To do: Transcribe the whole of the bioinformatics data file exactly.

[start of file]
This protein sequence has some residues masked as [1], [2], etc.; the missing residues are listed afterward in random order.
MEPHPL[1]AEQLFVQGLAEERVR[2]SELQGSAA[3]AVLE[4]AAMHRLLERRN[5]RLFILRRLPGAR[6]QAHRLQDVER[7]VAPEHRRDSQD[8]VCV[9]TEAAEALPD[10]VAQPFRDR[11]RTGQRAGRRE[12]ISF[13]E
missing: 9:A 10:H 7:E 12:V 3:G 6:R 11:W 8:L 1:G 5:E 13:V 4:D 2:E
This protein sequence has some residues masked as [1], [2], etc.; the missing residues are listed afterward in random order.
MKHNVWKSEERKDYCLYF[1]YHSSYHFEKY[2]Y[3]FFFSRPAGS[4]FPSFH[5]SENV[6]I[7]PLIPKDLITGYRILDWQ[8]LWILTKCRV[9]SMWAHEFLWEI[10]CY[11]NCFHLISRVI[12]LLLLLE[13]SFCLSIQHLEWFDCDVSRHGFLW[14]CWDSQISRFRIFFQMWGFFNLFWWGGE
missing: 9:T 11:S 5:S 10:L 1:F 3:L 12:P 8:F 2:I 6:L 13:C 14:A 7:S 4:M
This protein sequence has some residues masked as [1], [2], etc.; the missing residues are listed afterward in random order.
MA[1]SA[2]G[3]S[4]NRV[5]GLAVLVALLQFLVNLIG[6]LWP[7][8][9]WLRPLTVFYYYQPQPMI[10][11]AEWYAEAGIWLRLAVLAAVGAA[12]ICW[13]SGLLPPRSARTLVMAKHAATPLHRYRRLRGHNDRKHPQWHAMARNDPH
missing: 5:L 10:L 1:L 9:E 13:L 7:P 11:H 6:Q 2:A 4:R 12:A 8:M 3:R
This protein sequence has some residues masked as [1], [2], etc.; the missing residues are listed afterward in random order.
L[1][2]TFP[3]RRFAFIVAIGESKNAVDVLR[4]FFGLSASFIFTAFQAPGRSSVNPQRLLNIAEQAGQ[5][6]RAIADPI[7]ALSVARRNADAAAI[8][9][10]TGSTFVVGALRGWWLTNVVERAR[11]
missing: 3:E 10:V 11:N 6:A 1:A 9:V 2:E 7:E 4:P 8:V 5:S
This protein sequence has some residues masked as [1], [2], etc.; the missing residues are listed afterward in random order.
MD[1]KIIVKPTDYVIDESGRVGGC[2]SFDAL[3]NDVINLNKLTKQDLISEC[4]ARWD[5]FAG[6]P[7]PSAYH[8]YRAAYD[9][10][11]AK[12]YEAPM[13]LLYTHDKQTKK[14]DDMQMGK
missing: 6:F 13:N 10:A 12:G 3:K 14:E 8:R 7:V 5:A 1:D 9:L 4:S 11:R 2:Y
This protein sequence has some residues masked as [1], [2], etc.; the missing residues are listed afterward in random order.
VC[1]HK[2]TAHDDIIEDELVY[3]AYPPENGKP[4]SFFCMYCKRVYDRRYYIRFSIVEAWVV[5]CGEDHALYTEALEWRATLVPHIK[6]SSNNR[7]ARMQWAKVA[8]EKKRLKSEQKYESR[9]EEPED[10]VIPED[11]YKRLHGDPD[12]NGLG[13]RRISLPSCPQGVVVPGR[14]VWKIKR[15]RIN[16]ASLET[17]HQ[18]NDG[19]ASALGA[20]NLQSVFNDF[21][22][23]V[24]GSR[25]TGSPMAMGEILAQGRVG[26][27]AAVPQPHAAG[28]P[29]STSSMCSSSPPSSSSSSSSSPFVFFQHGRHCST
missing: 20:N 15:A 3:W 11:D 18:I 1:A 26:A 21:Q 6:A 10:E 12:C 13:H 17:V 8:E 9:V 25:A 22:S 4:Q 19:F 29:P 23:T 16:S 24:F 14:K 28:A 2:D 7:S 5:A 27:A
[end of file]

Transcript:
This protein sequence has some residues masked as [1], [2], etc.; the missing residues are listed afterward in random order.
MEPHPL[1]AEQLFVQGLAEERVR[2]SELQGSAA[3]AVLE[4]AAMHRLLERRN[5]RLFILRRLPGAR[6]QAHRLQDVER[7]VAPEHRRDSQD[8]VCV[9]TEAAEALPD[10]VAQPFRDR[11]RTGQRAGRRE[12]ISF[13]E
missing: 9:A 10:H 7:E 12:V 3:G 6:R 11:W 8:L 1:G 5:E 13:V 4:D 2:E
This protein sequence has some residues masked as [1], [2], etc.; the missing residues are listed afterward in random order.
MKHNVWKSEERKDYCLYF[1]YHSSYHFEKY[2]Y[3]FFFSRPAGS[4]FPSFH[5]SENV[6]I[7]PLIPKDLITGYRILDWQ[8]LWILTKCRV[9]SMWAHEFLWEI[10]CY[11]NCFHLISRVI[12]LLLLLE[13]SFCLSIQHLEWFDCDVSRHGFLW[14]CWDSQISRFRIFFQMWGFFNLFWWGGE
missing: 9:T 11:S 5:S 10:L 1:F 3:L 12:P 8:F 2:I 6:L 13:C 14:A 7:S 4:M
This protein sequence has some residues masked as [1], [2], etc.; the missing residues are listed afterward in random order.
MA[1]SA[2]G[3]S[4]NRV[5]GLAVLVALLQFLVNLIG[6]LWP[7][8][9]WLRPLTVFYYYQPQPMI[10][11]AEWYAEAGIWLRLAVLAAVGAA[12]ICW[13]SGLLPPRSARTLVMAKHAATPLHRYRRLRGHNDRKHPQWHAMARNDPH
missing: 5:L 10:L 1:L 9:E 13:L 7:P 11:H 6:Q 2:A 4:R 12:A 8:M 3:R
This protein sequence has some residues masked as [1], [2], etc.; the missing residues are listed afterward in random order.
L[1][2]TFP[3]RRFAFIVAIGESKNAVDVLR[4]FFGLSASFIFTAFQAPGRSSVNPQRLLNIAEQAGQ[5][6]RAIADPI[7]ALSVARRNADAAAI[8][9][10]TGSTFVVGALRGWWLTNVVERAR[11]
missing: 3:E 10:V 11:N 6:A 1:A 9:V 2:E 7:E 4:P 8:V 5:S
This protein sequence has some residues masked as [1], [2], etc.; the missing residues are listed afterward in random order.
MD[1]KIIVKPTDYVIDESGRVGGC[2]SFDAL[3]NDVINLNKLTKQDLISEC[4]ARWD[5]FAG[6]P[7]PSAYH[8]YRAAYD[9][10][11]AK[12]YEAPM[13]LLYTHDKQTKK[14]DDMQMGK
missing: 6:F 13:N 10:A 12:G 3:K 14:E 8:R 7:V 5:A 1:D 9:L 4:S 11:R 2:Y
This protein sequence has some residues masked as [1], [2], etc.; the missing residues are listed afterward in random order.
VC[1]HK[2]TAHDDIIEDELVY[3]AYPPENGKP[4]SFFCMYCKRVYDRRYYIRFSIVEAWVV[5]CGEDHALYTEALEWRATLVPHIK[6]SSNNR[7]ARMQWAKVA[8]EKKRLKSEQKYESR[9]EEPED[10]VIPED[11]YKRLHGDPD[12]NGLG[13]RRISLPSCPQGVVVPGR[14]VWKIKR[15]RIN[16]ASLET[17]HQ[18]NDG[19]ASALGA[20]NLQSVFNDF[21][22][23]V[24]GSR[25]TGSPMAMGEILAQGRVG[26][27]AAVPQPHAAG[28]P[29]STSSMCSSSPPSSSSSSSSSPFVFFQHGRHCST
missing: 20:N 15:A 3:W 11:D 18:I 1:A 26:A 21:Q 6:A 10:E 12:C 13:H 17:V 8:E 9:V 25:A 22:S 4:Q 19:F 29:P 23:T 16:S 24:F 14:K 28:A 2:D 7:S 5:A 27:A